It’s almost common knowledge that China is one of the main development partners of African countries. Like the other economic powerhouses of the world, China is implementing China-Africa partnerships, where, currently, the more visible interventions are related to infrastructure projects.
This approach of engaging with the African continent as a whole was also applied to the agrarian sector, where, amongst the many cooperation projects, the China-aided African Demonstration Center for Agricultural Technology intervention stands out due to the scale in terms of countries engaged (23 total to date), the approach (Public-Private Partnerships) and duration (10+ years and counting!).
This endeavor started in 2006 at the Forum for China Africa Cooperation (FOCAC) when former Chinese President, Hu Jintao, announced that Agricultural Technology Demonstration Centers (ATDC’s) would be built throughout Africa. The intervention aimed at “helping Africa to solve problems including low efficiency in the cultivation of cereals, animal husbandry and capacity building of food security as a long term goal”. One can assess that this aim was not new when compared to the traditional development partners (i.e. U.S. and European countries) slogan for supporting the agrarian sector of African countries. What was relatively new was the delivery approach: the construction and implementation of ATDC’s, to be managed in the first 3 years jointly with Chinese private sector companies and afterward management would then be transferred to the host Governments (Mode 1) or the recipient country mandates the management to the Chinese side (Mode 2), with funds being raised through the sustainable development of ATDC itself.
This approach was attractive because it entailed the Chinese companies to operate in the host countries’ environment, thus mandatorily having to deal and overcome local constraints and, above all, the knowledge, technologies, and best practices could be easily retained by the host country. However, for the success of this model i.e. achieving Mode 1, it is mandatory that host Governments take ownership of the ATDC’s, which was not always the case.
Key Lessons Learned From the Past 10 Years
The Mozambique ATDC was the pioneer. Its construction started in 2008, was concluded in 2010 and formally delivered to the Government of Mozambique in 2011. The Mozambique ATDC was named Centro de Investigação e Transferência de Tecnologias Agrários do Umbeluzi –CITTA (Umbeluzi Agrarian Center for Research and Technology Transfer). Umbeluzi is the name of the river that supplies water to the ATDC farm.
10+ years have passed since its construction and currently, the ATDC is operating under the Mode 2 described above. Many factors have contributed to reaching Mode 2, which was not the desired option because it suggests a lack of host government ownership. However, it is important to highlight that host government ownership entails that, amongst other options, the ATDC is included in the Government structure or is legalized as a tech transfer and business center with financial autonomy. The first option is preferred because it would ease the scalability of selected technologies and financial sustainability of the ATDC through partnerships with other development agencies, revenue creation, and access to government financial and human resources. Therefore, the current situation limited scalability of the technologies successfully tested and demonstrated at the ATDC thus reducing its impact. Another factor that limited impact was that the number of farmers reached by the ATDC interventions (assuming the multiplier effect: 1 farmer learns and teaches other 10) was poorly documented. This was mainly due to a lack of a fixed and functional management structure at the ADTC, resulting in the high rotation of staff from both the government and Chinese counterparts that managed the Center.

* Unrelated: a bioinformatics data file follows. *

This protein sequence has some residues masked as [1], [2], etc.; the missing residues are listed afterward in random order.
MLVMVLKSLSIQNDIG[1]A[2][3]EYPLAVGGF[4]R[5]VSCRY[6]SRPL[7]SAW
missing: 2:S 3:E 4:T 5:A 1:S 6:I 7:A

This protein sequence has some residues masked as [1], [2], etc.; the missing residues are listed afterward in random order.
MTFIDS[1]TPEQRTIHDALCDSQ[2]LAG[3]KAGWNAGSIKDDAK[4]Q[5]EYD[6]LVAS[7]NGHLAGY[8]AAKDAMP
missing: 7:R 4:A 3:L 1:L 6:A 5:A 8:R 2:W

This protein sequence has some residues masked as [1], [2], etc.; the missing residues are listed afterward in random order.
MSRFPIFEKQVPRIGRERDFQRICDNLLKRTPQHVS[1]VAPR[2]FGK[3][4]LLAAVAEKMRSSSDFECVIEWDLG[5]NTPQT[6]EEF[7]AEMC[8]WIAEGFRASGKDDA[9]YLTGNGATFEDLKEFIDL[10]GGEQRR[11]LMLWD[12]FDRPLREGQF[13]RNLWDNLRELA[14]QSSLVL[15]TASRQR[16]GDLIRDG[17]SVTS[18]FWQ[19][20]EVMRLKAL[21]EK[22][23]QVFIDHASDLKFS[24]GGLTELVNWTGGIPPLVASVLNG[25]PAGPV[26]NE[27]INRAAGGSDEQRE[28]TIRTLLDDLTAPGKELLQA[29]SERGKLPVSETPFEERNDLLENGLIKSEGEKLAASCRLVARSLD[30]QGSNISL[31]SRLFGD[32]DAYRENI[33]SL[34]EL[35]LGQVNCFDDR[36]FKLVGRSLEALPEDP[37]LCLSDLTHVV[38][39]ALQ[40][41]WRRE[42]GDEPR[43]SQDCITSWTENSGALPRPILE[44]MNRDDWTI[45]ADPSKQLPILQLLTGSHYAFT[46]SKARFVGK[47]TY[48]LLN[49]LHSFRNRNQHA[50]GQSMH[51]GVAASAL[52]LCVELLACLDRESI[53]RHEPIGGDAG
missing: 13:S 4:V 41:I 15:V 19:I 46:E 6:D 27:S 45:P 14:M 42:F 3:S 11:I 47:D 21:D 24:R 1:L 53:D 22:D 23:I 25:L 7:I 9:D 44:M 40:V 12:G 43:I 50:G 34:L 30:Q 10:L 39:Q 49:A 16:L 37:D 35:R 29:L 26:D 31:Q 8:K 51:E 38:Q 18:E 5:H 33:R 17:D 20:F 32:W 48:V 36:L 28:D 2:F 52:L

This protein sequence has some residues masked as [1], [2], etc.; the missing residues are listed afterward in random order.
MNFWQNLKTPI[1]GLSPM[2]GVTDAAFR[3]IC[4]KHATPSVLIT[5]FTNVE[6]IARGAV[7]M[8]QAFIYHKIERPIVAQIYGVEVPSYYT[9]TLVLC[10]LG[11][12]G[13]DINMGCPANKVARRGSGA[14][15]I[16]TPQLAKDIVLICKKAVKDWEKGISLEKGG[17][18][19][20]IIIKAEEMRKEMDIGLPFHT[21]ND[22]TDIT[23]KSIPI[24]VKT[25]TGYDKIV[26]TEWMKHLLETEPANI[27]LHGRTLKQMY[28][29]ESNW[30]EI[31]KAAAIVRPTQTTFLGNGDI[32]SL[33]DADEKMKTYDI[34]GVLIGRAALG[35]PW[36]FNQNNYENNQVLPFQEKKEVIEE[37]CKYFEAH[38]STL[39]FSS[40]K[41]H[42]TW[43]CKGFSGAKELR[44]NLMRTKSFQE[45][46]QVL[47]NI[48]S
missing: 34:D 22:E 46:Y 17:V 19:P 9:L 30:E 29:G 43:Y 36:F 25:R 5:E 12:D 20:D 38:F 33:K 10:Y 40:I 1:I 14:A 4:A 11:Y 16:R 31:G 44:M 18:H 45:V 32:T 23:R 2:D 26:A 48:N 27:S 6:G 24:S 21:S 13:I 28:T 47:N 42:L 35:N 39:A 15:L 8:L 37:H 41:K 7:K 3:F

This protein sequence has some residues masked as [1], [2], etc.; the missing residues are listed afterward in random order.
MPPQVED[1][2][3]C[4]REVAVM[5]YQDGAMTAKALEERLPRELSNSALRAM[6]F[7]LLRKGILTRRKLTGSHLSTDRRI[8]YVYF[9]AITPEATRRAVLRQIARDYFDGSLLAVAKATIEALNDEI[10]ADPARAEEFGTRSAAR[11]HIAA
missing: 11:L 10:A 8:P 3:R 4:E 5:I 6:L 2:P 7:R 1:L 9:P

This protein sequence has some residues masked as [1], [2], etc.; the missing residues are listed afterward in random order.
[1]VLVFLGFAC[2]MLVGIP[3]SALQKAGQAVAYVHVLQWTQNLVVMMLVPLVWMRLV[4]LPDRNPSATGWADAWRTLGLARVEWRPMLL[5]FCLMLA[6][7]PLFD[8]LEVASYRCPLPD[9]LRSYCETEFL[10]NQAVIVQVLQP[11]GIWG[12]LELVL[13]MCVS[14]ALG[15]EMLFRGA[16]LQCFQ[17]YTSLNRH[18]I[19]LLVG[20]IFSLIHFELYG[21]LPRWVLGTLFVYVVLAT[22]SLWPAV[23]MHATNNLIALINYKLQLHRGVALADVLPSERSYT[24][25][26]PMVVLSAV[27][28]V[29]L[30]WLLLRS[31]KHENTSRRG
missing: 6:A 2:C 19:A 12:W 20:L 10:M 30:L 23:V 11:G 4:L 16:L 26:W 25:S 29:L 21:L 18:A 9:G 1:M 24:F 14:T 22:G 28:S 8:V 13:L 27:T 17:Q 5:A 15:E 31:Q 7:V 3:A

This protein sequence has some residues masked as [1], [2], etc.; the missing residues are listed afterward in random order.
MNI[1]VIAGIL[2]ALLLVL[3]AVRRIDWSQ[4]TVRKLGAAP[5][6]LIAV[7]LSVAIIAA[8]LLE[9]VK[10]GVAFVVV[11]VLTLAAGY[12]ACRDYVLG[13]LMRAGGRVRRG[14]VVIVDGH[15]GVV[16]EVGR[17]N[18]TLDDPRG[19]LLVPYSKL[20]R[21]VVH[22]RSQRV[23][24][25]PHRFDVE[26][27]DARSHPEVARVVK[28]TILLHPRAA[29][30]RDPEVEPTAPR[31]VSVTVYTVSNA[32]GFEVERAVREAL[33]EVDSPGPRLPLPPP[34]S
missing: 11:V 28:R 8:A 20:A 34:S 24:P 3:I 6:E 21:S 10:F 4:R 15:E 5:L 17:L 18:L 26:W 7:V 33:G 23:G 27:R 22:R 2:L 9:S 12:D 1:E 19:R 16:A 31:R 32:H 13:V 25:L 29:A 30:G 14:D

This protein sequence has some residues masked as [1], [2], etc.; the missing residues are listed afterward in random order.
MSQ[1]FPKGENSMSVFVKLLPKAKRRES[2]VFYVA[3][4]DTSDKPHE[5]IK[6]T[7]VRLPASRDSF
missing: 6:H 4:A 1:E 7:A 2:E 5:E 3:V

From the Government side, this was due to joint management of the ATDC by the Ministry of Agriculture and the Ministry of Science and Technology from 2011 to 2016, without clarity about which entity was leading. From the Chinese side was due to a constant change of management staff without proper handover. This situation has changed positively, as since 2016 the ATDC is under management by only the Ministry of Agriculture and the center is benefiting from support by a 3-year project (started in late 2017) funded by the Bill and Melinda Gates Foundation (BMGF) aimed at supporting the ATDC in two components: i) strengthen the ATDC institutional capacity (e.g. legalization of the ATDC; 2) strengthen the ATDC technology transfer capacity (e.g. development and implementation of the ATDC Technology Transfer Model).
Although the impact of the ATDC is hard to measure due to limited scalability and lack of documentation, the Mozambique ATDC has successfully implemented several training events targeted at farmers from several provinces of the country and have contributed to the introduction of a high yield rice variety (Simiao) in Mozambique, currently being produced commercially in two provinces of Mozambique.
These two examples show the potential that the Mozambique ATDC has to contribute to the agrarian development of Mozambique, and this has been acknowledged by other development institutions. A clear example is the trilateral cooperation initiative for supporting the Mozambique ATDC, launched in 2019, between the Ministry of Commerce of China, Ministry of Agriculture of Mozambique, and the Bill and Melinda Gates Foundation. This is a clear indication that the China-Mozambique partnership for Agricultural Development through the ATDC initiative will continue and has a bright future.
Celso Tamele is a Maputo-based Country Program Manager for the international non-profit development company TechnoServe and provides technical assistance to China’s ATDC Project Mozambique
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